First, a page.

“I don’t expect much from this club that we’ re all familiar with. Davos is certainly not the place where decisions on such important issues as poverty and climate are taken. The liturgy of the capitalist religion will be celebrated in Davos, a conspicuous display of intents. If they really wanted to take decisive action, they should have decided in Madrid, at the Cop 25, a summit that nonetheless proved unsuccessful.” Economist Luigino Bruni is adamant in his assessment of the possible outcomes of the debates that kick off today in Davos, marking the fiftieth edition of the World Economic Forum. Four days of meetings, events, press conferences on the theme chosen this year: “Stakeholders for a Cohesive and Sustainable World”. The event will be attended by 53 heads of State and 600 representatives of world élites who control global finance and powers. Bruni, professor of Political Economy at LUMSA, was chosen by Pope Francis to coordinate the international scientific Committee that is organizing the meeting “The Economy of Francis” in Assisi from March 26 to 28.
Professor, this year world leaders in Davos put also climate change on their agenda. Did this decision surprise you? Is it a good sign?
It’s an obvious choice, given that climate change is a topical issue and they couldn’t fail to address it. The problem is that these people cannot be converted. You invite the powerful of the Earth. They accept the invitation, take the ritual photos, attend the meetings. But it all remains at that. These top managers are not moved because they see a penguin die or a glacier melt or Australia go up in flames. They have quarterly budgets to comply with and if they don’t, they get fired. It’s a world with its own laws. We cannot be so naive as to think that they will be emotionally moved and change their lives. The only significant and meaningful hope I see for the planet is the role that can be played by the people.
A role of protest aimed at penalizing products that don’t respond to strong and radical choices. National legislations and the laws of international bodies such as the European Union, which could decide to impose greater restrictions, are also important. But it’s wishful thinking to imagine that the powerful of the Earth will gather in a five-star hotel to talk about the fate of the poor. Indeed, in the history of mankind, the rich have never saved the poor.
Davos begins on the wake of Oxfam’s Time to Care Report on global inequality. Will the “cries of the poor” be heard?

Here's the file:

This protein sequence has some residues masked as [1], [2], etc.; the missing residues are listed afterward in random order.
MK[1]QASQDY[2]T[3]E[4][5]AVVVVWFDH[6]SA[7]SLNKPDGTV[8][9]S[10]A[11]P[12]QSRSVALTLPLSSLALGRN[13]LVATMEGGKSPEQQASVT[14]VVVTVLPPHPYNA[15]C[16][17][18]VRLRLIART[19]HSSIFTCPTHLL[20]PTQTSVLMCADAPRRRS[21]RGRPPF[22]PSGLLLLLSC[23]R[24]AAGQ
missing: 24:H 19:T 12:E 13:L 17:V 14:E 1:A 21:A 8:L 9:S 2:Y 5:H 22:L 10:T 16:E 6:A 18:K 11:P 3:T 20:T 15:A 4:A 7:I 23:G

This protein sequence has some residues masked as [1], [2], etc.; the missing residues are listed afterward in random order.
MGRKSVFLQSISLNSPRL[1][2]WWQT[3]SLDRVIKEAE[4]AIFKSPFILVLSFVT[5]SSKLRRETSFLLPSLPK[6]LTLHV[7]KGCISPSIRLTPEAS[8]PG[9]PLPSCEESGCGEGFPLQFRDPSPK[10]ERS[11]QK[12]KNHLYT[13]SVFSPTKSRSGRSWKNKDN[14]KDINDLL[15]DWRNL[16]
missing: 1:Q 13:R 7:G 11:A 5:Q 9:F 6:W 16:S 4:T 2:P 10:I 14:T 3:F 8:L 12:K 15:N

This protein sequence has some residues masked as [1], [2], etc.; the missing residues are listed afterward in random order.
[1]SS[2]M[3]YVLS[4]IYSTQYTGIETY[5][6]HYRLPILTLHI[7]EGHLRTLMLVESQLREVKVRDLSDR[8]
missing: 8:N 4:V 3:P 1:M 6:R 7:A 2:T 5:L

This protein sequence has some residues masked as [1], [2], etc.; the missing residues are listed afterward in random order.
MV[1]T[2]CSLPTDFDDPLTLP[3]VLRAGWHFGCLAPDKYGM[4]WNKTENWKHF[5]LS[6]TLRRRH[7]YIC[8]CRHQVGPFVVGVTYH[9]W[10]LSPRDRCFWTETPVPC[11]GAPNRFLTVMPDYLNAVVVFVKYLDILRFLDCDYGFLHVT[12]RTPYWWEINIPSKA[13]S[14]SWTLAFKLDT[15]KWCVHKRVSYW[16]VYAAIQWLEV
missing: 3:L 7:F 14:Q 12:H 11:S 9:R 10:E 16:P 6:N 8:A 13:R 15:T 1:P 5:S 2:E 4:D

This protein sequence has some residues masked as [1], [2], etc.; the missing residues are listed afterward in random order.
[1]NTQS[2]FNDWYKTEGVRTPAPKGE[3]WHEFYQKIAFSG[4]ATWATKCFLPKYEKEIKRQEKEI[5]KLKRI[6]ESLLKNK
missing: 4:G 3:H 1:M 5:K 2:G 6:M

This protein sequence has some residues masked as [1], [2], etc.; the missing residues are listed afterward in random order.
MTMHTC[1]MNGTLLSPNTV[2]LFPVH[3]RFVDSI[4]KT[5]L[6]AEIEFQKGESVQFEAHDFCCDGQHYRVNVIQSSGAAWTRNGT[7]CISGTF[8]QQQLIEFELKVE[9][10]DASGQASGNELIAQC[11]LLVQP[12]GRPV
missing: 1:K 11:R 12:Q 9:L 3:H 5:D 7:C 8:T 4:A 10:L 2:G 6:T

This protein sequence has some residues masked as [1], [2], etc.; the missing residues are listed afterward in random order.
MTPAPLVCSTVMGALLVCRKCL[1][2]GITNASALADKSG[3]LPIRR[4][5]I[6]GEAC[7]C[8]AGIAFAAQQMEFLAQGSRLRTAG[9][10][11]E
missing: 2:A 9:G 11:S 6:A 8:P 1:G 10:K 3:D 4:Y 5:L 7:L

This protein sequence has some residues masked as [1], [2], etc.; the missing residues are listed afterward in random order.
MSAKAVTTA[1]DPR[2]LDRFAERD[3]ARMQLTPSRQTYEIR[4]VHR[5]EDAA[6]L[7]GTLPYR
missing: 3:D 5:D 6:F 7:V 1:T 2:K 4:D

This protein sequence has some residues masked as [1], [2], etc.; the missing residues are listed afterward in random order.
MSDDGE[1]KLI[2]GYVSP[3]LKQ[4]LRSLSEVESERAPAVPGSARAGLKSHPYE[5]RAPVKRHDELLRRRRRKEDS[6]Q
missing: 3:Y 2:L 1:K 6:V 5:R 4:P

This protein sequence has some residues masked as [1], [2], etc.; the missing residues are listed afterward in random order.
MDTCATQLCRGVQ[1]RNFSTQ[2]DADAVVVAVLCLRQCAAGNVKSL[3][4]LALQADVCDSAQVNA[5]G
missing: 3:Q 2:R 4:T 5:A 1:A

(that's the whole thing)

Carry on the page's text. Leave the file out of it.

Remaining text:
In the history of humanity, it was never the rich man who helped Lazarus. We must not delude ourselves into thinking that these people can help the poor with the crumbs of their wealth.
World poverty must be addressed with other criteria. It is no coincidence that the meeting “The Economy of Francis” will take us to Assisi, a city that epitomizes a message on poverty and wealth. The economy of Davos is the economy of Bernardone – the father of St. Francis -, the economy of merchants.
In what does the meeting in Assisi differ?
In Assisi we focus on young people for if we want to hope, we must hope with them. Assisi was created with the young, it arose from the Pope’s vision to speak to the young generation today for an economy of tomorrow, to people with the capacity and willingness to change. Assisi will also offer young people the opportunity to be listened to. Nobel Prize winner Yunus told me: “I will come to listen because I want to hear what’s new in the world of economics and youth.
Inequalities are on the rise and our planet Earth is on fire. This is also the result of unsustainable market and consumer systems. Has our world economy understood that there are only a few more years left?
Some realities in the world believe that capitalism is the best possible system also because it allows 7 billion people to survive compared to an estimated 4 billion 30 years ago. And this is also thanks to China and India. However, it should also be said that we have entered the world’ s critical phase and we have little time left. And the powerful will not save us. We will be saved by the children, by the people, by all the voices rising from the bottom-up. The people will react and force companies and economic systems to change. Businesses’ job is to sell, and if the demand changes, they must necessarily adapt the offer to the change in consumer behaviour and choices.